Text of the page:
Catherine Contour is a choreographer. She has been using hypnosis in her artistic practice for the past fifteen years and tries to renew the experience of dance through this unexpected but ecologically conscious gesture in relation to the world and to others. In a poetic and pragmatic way, she shifts the choreographic work towards new issues, which affect both the posture of the body and a collective sharing of sensitive realities.

La suite

Interaction is at the heart of her approach: she explores reciprocal and non-hierarchical relational forms and principles that lie between word and gesture, between dance and life, between imagination and movement. This is not the interactivity promised by digital technology and its increasingly standardized media environment, where the human being is paradoxically put in a position of passivity consisting of responding (or not) to stimuli.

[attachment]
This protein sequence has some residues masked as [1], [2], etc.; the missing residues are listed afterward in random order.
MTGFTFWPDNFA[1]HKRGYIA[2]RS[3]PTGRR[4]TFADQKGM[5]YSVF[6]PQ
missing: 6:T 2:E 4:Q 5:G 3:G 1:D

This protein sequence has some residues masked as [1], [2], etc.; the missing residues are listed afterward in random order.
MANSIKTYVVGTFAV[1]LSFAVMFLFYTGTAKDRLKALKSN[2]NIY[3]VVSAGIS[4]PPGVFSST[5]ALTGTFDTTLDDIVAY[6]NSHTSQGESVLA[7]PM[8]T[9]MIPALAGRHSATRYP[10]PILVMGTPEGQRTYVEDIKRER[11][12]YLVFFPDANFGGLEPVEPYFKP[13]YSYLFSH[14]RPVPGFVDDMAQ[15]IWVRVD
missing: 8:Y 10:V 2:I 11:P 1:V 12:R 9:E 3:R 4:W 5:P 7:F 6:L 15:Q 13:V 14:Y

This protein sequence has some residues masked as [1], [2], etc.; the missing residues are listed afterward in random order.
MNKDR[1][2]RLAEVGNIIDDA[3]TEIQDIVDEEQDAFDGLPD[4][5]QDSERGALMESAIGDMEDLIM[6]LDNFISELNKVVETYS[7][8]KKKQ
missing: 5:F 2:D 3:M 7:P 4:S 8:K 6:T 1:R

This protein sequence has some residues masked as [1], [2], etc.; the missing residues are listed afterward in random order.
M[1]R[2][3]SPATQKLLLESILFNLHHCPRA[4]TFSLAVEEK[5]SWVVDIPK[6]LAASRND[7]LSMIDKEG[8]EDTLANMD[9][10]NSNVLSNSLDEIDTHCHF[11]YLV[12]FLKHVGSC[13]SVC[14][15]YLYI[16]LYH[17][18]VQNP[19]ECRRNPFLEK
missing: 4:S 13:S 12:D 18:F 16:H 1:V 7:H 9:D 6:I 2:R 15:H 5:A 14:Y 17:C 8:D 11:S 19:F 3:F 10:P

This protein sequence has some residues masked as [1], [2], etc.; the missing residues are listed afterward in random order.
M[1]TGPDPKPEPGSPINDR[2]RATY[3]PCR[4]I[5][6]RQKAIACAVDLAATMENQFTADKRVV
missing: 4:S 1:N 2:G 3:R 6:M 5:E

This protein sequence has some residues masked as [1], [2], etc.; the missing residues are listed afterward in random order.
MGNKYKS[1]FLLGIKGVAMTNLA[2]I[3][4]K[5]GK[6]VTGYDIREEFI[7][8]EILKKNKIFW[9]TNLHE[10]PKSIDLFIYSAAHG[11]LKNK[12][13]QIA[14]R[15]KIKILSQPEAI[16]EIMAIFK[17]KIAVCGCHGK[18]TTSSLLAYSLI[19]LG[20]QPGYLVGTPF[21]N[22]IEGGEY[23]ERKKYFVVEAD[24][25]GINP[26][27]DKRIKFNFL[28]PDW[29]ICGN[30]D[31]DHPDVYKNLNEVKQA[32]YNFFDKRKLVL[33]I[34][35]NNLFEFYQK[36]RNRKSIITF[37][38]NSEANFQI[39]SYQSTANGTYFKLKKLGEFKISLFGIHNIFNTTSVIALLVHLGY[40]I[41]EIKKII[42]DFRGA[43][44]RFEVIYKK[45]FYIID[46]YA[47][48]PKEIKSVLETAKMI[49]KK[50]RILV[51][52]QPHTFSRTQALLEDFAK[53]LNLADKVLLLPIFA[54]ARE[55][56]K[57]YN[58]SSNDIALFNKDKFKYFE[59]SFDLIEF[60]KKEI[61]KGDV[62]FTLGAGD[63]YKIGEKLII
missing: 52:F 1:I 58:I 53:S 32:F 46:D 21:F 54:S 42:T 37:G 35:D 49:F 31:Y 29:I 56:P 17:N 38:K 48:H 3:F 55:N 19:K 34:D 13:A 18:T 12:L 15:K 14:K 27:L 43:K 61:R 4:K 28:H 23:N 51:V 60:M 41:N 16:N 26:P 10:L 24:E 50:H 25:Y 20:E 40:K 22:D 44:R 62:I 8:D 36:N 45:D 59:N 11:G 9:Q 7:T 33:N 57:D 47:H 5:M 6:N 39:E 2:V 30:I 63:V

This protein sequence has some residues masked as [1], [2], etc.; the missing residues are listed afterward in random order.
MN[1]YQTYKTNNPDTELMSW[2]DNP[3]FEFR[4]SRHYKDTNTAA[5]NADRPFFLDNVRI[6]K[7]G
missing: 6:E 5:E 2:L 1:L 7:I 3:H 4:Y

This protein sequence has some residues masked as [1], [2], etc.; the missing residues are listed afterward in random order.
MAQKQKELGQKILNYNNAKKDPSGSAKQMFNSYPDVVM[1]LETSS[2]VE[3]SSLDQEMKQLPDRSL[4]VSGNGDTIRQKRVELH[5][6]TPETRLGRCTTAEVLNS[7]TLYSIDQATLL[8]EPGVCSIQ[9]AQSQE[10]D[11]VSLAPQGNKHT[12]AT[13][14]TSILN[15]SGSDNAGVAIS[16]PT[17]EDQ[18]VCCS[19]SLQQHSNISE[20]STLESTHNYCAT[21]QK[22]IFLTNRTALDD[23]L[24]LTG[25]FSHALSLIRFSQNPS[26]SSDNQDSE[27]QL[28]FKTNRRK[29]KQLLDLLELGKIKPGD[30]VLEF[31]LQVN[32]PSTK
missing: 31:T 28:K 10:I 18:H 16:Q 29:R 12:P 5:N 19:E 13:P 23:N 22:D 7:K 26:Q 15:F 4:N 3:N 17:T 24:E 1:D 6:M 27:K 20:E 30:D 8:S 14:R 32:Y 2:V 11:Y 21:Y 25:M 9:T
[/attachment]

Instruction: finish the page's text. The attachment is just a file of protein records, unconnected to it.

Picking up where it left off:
On the contrary, what is sought is the subtle interplay of influences and interferences that take place between people, things and their environments.
Hypnosis thus becomes an active form of being in the world, a mode of presence open to otherness, which allows us to enter into resonance and tune in with what surrounds us. It is also a way of paying attention to oneself and to others. In short, an alternative mode of communication that explores less conventional and more fragile patterns of signs, that mobilizes all the senses to scan our environment and where sensations act as supports to feel as well as what is felt. In this, it is an instrument of emancipation that sets in motion and sets to work, whose praise of slowing down and of the present offers an escape from contemporary hustle and bustle. In a world in perpetual acceleration, where collectives are breaking up and individuals are overwhelmed by all kinds of demands, being attentive becomes a form of resistance. It is a way of developing ecology of practices and relationships contrary to contemporary capitalism, which feeds on immaterial goods and the attention they capture.
Catherine Contour offers to inhabit our bodies and lives, by being present, in order to better connect with the world and with others.